Because of the Ukraine war, the European Union continues to cut raw material deals with Russia. Since this weekend, there has also been an import ban for diesel and petrol from Russia. FOCUS online says whether prices at the pump are rising and whether you should fill up to save.

Since the beginning of December, Russian crude oil has no longer been allowed to be imported into the EU by tanker, and since the beginning of January Germany has stopped importing it via the Druzhba pipeline.

Now the European Union has also bought more refinery products such as diesel, petrol and lubricants from Russia. In addition, a regulation is effective immediately that is intended to force Russia to sell oil products below the market price to buyers in other countries.

The measure also has indirect consequences for motorists.

Unlikely. The mineral oil association Fuels and Energy sees no supply gap.

“The general security of supply and the security of the supply of fuel is guaranteed,” emphasizes a spokesman for Economics Minister Robert Habeck.

Diesel is primarily affected by the embargo. According to the industry association, Germany covered around 12.5 percent of its consumption from Russia in 2022. Replacements come from the USA, Western Europe and the Arab region, reports Fuels and Energy.

The good news for drivers: Petrol is not imported from Russia. There is also a 90-day fuel reserve for emergencies.


At least that cannot be ruled out. But… there won’t be any dramatic price jumps. This is the result of an assessment by the Düsseldorf energy expert Jens Südekum.

The background is that the market has been preparing for the new embargo level for months. “In the past few weeks and months we have seen veritable panic buying at the important ports of Rotterdam, Antwerp and Amsterdam,” reports the economist. “That means, before the embargo, you managed to get what was still possible. The diesel bearings are full to the hilt. That will limit price increases.”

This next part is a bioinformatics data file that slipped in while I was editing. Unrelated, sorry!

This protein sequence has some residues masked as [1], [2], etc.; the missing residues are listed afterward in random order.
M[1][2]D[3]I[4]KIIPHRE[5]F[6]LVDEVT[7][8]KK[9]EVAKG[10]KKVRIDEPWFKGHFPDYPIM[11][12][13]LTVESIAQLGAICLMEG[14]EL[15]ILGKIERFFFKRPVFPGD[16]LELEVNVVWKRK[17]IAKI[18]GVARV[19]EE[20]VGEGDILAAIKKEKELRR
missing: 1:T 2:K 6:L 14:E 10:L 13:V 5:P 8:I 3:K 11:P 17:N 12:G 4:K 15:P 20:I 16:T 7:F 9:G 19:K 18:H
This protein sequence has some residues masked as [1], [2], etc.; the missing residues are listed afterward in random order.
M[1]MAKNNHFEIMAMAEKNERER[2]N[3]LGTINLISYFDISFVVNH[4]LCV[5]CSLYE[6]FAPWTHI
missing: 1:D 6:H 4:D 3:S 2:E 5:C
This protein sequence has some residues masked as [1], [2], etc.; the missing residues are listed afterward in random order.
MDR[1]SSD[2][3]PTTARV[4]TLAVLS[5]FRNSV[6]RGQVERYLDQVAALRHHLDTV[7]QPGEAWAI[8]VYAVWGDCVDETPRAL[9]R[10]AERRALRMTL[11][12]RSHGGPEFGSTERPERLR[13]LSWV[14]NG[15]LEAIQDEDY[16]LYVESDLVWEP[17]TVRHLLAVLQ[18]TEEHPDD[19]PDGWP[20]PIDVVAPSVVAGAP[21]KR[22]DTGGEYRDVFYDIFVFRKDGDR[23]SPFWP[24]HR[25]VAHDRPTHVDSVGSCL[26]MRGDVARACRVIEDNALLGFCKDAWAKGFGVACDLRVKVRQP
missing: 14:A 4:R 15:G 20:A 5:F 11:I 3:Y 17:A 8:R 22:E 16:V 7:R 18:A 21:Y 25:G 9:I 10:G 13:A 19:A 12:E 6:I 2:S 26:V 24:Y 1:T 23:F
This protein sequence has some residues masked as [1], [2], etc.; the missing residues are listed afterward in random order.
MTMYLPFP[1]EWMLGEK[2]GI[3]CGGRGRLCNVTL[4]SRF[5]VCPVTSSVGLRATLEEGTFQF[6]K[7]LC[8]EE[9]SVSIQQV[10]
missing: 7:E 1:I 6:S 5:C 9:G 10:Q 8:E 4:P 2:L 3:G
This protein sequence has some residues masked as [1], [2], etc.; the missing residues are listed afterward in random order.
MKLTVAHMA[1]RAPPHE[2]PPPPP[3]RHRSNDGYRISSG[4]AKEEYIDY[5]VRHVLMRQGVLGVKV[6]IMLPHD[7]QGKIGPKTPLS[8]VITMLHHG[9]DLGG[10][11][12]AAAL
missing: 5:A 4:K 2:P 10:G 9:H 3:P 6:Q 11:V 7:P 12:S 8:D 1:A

The scarcity speaks for a price increase at the pump.

Thomas Puls from the Institute of German Economics points out, for example, that diesel is scarce on the world market. If the EU no longer buys from Russia, the fuel will have to come from more distant areas, such as Saudi Arabia. The capacity of the special ships is limited, the distances are longer and the transports are therefore more expensive.

Also read: Heating costs – Should I buy heating oil, pellets or firewood now?

Keep calm and watch the prices at the pump.

If you need the car more irregularly, it is worth filling up. It is possible that diesel prices will increase somewhat in the coming days and weeks. On average, diesel cost 1.81 euros per liter on Monday morning. Super cost an average of 1.84 euros.

The price master’s tip: If you have to refuel, check the fuel prices several times a day. There are many useful apps for this.

You can also take a look at which petrol station offers the cheapest fuel along your daily route.

Bargains also use voucher apps that make fuel even cheaper when redeemed. You will find vouchers for many everyday products on this page, which are always updated.

There are only a few exceptions when refueling in neighboring countries is cheaper than in Germany. Exceptions are, for example, Belgium, Denmark, France and Switzerland. In these countries you have to reckon with higher prices for petrol and diesel than in Berlin, Munich or Cologne.

It is slightly cheaper in the following countries:




Czech Republic